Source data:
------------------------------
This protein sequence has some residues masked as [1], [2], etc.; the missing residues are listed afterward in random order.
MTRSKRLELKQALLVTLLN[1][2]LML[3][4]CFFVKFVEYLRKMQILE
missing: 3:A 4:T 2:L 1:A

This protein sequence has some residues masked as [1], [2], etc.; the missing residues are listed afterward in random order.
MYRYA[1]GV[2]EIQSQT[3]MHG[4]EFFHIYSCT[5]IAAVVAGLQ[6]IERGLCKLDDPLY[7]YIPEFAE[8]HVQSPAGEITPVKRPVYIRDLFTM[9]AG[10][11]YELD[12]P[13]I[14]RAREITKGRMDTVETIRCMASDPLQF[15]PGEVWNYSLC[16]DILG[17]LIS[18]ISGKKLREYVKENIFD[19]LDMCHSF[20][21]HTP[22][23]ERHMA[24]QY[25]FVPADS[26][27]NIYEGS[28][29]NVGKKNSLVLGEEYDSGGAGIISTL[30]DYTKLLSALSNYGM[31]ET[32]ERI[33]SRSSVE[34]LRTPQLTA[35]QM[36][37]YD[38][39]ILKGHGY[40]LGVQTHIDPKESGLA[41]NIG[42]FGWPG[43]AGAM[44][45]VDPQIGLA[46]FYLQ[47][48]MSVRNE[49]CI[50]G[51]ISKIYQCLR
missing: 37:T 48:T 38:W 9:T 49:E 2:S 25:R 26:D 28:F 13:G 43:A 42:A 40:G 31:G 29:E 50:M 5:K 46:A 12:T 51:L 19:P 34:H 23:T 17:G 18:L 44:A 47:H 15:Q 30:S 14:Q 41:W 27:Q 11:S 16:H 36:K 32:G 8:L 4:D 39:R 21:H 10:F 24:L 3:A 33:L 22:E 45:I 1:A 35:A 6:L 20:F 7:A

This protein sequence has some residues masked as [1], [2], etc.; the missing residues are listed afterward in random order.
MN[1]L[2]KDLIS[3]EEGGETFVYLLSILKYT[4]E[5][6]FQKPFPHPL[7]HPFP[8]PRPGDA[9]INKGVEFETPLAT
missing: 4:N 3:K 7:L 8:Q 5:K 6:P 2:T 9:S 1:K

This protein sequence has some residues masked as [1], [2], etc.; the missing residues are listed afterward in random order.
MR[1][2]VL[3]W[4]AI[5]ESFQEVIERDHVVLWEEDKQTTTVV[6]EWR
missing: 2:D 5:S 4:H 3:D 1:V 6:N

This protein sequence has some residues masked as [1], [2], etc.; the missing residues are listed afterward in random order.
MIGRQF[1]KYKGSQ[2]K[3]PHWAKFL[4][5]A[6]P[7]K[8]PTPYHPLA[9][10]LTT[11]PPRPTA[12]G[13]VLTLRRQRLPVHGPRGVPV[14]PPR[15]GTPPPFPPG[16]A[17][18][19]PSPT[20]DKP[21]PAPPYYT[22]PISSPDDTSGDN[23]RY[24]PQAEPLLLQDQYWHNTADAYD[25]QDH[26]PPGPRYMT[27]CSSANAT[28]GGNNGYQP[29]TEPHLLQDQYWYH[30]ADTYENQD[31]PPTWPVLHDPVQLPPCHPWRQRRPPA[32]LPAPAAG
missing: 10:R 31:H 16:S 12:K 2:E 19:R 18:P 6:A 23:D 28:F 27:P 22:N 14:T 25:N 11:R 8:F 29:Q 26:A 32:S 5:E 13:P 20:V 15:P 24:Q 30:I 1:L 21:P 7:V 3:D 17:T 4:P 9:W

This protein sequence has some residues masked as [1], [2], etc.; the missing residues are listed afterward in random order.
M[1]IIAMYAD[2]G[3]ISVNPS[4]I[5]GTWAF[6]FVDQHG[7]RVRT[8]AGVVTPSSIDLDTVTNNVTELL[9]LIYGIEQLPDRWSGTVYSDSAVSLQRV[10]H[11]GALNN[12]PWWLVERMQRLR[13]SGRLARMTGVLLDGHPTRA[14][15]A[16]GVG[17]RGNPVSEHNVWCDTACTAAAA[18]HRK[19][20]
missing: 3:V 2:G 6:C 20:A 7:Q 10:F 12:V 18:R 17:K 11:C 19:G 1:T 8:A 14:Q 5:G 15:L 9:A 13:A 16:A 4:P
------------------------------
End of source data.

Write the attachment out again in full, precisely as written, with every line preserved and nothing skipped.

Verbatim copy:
This protein sequence has some residues masked as [1], [2], etc.; the missing residues are listed afterward in random order.
MTRSKRLELKQALLVTLLN[1][2]LML[3][4]CFFVKFVEYLRKMQILE
missing: 3:A 4:T 2:L 1:A

This protein sequence has some residues masked as [1], [2], etc.; the missing residues are listed afterward in random order.
MYRYA[1]GV[2]EIQSQT[3]MHG[4]EFFHIYSCT[5]IAAVVAGLQ[6]IERGLCKLDDPLY[7]YIPEFAE[8]HVQSPAGEITPVKRPVYIRDLFTM[9]AG[10][11]YELD[12]P[13]I[14]RAREITKGRMDTVETIRCMASDPLQF[15]PGEVWNYSLC[16]DILG[17]LIS[18]ISGKKLREYVKENIFD[19]LDMCHSF[20][21]HTP[22][23]ERHMA[24]QY[25]FVPADS[26][27]NIYEGS[28][29]NVGKKNSLVLGEEYDSGGAGIISTL[30]DYTKLLSALSNYGM[31]ET[32]ERI[33]SRSSVE[34]LRTPQLTA[35]QM[36][37]YD[38][39]ILKGHGY[40]LGVQTHIDPKESGLA[41]NIG[42]FGWPG[43]AGAM[44][45]VDPQIGLA[46]FYLQ[47][48]MSVRNE[49]CI[50]G[51]ISKIYQCLR
missing: 37:T 48:T 38:W 9:T 49:E 2:S 25:R 26:D 28:F 13:G 43:A 42:A 40:G 31:G 29:E 50:M 5:K 46:A 12:T 51:L 19:P 34:H 23:T 17:G 18:L 44:A 47:H 15:Q 30:S 14:Q 41:W 27:Q 11:S 16:H 36:K 32:G 8:L 4:D 39:R 21:H 10:F 24:L 3:A 33:L 22:E 45:I 1:A 35:A 6:L 20:F 7:A

This protein sequence has some residues masked as [1], [2], etc.; the missing residues are listed afterward in random order.
MN[1]L[2]KDLIS[3]EEGGETFVYLLSILKYT[4]E[5][6]FQKPFPHPL[7]HPFP[8]PRPGDA[9]INKGVEFETPLAT
missing: 4:N 3:K 7:L 8:Q 5:K 6:P 2:T 9:S 1:K

This protein sequence has some residues masked as [1], [2], etc.; the missing residues are listed afterward in random order.
MR[1][2]VL[3]W[4]AI[5]ESFQEVIERDHVVLWEEDKQTTTVV[6]EWR
missing: 2:D 5:S 4:H 3:D 1:V 6:N

This protein sequence has some residues masked as [1], [2], etc.; the missing residues are listed afterward in random order.
MIGRQF[1]KYKGSQ[2]K[3]PHWAKFL[4][5]A[6]P[7]K[8]PTPYHPLA[9][10]LTT[11]PPRPTA[12]G[13]VLTLRRQRLPVHGPRGVPV[14]PPR[15]GTPPPFPPG[16]A[17][18][19]PSPT[20]DKP[21]PAPPYYT[22]PISSPDDTSGDN[23]RY[24]PQAEPLLLQDQYWHNTADAYD[25]QDH[26]PPGPRYMT[27]CSSANAT[28]GGNNGYQP[29]TEPHLLQDQYWYH[30]ADTYENQD[31]PPTWPVLHDPVQLPPCHPWRQRRPPA[32]LPAPAAG
missing: 10:R 31:H 16:S 12:K 2:E 19:R 18:P 6:A 23:D 28:F 27:P 22:N 14:T 25:N 11:R 8:F 29:Q 26:A 32:S 5:E 13:P 20:V 15:P 24:Q 30:I 1:L 21:P 7:V 3:D 17:T 4:P 9:W

This protein sequence has some residues masked as [1], [2], etc.; the missing residues are listed afterward in random order.
M[1]IIAMYAD[2]G[3]ISVNPS[4]I[5]GTWAF[6]FVDQHG[7]RVRT[8]AGVVTPSSIDLDTVTNNVTELL[9]LIYGIEQLPDRWSGTVYSDSAVSLQRV[10]H[11]GALNN[12]PWWLVERMQRLR[13]SGRLARMTGVLLDGHPTRA[14][15]A[16]GVG[17]RGNPVSEHNVWCDTACTAAAA[18]HRK[19][20]
missing: 3:V 2:G 6:C 20:A 7:Q 10:F 12:V 18:R 17:K 11:C 19:G 1:T 8:A 14:Q 5:G 15:L 9:A 13:A 16:A 4:P